Abu Dhabi - Take marginal land, fish waste and a plant that's not currently cultivated for human purposes and what do you get? Hopefully jet fuel.
The Masdar Institute of Science and Technology, Honeywell UOP, Boeing and Ethiad Airways announced a project on the eve of the World Future Energy Summit to study how to combine fish farms and biofuel crops in a manner that will also potentially reduce carbon dioxide as well as the amount of waste going into oceans.
The project essentially revolves around an oily plant called Salicornia (also known as pickleweed and sea asparagus) that grows in salty water in the region. Under the plan, fish farmers would create ponds and streams for raising shrimp and/or tilapia interspersed with Salicornia and mangrove, which also grows natively. The fish would be harvested for food. Their waste-which can run into the ocean and pollute it -- would be absorbed by the Salicornia and mangrove as fertilizer.
The Salicornia could then be harvested for oil, which could be converted into jet fuel or biodiesel. The seed meal left over after the plant gets squeezed, meanwhile, could be converted into fish food while the straw of the plant could get burned in a biomass reactor to produce electricity, according to Scott Kennedy, an associate professor at the Masdar Institute, a graduate school created here with MIT's help focused on alternative energy. It's a whole cycle of life thing.
"It is a much more commercial ready process" than some forms of algae cultivation, Kennedy said.
What does the mangrove do? It consumes some of the fish waste and sequesters carbon dioxide. Potentially, the mangrove could ultimately make the fuel carbon negative by helping the entire ecosystem capture more carbon dioxide that would get released when the fuel is burned, other speakers noted.
The project is just starting now, but in three to five years the sponsors hope to show that the interlinked system will be economically viable. The first stage will be a pilot farm, which will cover around two square kilometers.
Although Abu Dhabi has experienced an explosion of wealth from oil over the last five decades, the emirate (part of the United Arab Emirates) is investing heavily in alternative energy technologies and energy efficiency as the peak potential for its oil fields approaches. By 2020, it wants to get 7 percent of its energy from alternatives. World leaders have gathered here this week to discuss alternative energies at the conference and Abu Dhabi, naturally, will use the occasion to show off the progress of Masdar City, the industrial park/university/net zero energy residential complex under construction.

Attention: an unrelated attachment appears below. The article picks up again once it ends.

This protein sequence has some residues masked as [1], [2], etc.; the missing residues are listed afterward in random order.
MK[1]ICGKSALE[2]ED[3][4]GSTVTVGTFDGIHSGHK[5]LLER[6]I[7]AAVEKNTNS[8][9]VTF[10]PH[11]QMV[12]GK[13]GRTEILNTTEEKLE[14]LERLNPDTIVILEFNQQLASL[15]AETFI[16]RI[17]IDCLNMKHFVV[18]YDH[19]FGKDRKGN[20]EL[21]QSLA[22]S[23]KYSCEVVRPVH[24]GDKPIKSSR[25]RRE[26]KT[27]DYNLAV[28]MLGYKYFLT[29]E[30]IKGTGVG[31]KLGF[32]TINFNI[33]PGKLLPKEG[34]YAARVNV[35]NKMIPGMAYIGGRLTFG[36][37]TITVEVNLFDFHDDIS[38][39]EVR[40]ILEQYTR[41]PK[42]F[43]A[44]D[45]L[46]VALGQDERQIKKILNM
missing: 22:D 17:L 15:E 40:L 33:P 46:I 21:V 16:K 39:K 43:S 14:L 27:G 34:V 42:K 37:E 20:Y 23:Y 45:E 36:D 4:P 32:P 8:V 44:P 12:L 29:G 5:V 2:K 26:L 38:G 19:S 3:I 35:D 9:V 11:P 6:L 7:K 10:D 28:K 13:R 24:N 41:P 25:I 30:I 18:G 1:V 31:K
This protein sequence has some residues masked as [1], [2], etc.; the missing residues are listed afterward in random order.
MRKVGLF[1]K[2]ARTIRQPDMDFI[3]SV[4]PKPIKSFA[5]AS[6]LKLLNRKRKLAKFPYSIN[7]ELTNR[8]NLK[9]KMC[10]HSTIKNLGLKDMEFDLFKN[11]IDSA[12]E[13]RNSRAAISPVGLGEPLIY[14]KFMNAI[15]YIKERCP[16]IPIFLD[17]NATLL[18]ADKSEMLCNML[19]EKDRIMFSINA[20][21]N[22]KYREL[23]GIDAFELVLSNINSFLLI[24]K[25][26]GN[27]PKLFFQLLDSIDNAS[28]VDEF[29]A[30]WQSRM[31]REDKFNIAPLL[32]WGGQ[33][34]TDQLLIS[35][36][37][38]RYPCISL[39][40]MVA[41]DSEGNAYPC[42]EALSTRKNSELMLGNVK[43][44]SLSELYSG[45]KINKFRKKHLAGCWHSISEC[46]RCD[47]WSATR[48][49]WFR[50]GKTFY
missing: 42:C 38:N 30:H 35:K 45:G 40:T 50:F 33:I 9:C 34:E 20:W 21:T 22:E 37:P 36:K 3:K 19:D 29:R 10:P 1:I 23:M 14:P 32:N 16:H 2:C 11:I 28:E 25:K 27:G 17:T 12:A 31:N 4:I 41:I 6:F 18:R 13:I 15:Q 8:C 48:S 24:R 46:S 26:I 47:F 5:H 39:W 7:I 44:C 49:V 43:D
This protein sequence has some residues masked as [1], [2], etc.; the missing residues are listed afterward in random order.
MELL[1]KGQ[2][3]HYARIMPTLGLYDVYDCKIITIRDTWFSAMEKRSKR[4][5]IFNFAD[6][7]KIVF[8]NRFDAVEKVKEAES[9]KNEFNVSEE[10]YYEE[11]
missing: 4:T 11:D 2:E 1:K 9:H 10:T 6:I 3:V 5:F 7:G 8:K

Despite the sometimes rocky history of ethanol and other alternative fuels, alt fuels will compose a huge market, added Jennifer Holmgren, the vice president and general manager of renewable energy and chemicals at Honeywell UOP.
"Energy demand will grow 2 percent a year. That means that over the next 40 years, the world will double its energy consumption," she said. "Future fuels must be drop-in replacements. They must use the same infrastructure."
Feedstocks for alternative fuels will also become regional with different nations growing the plants that best suit their environments. Salicornia is native to the Middle East and doesn't require fresh water, a big plus in a region that gets little rainfall.
So what are the challenges? Salicornia, which grows only about ten centimeters high, has never been harvested and grown for human consumption, noted Kennedy, so no one really knows the challenges of growing it in large amounts. The plant will also have to be optimized for increased oil yields. Commercial production of Salicornia will also require vast tracks of land-orders of magnitude larger than the pilot plant.
The different elements of the system need to be tweaked as well. How much fish waste can the plants absorb? How will crop harvesting impact fish farming?
"The challenge is a systems integration problem," said John Perkins, the provost for the Masdar Institute.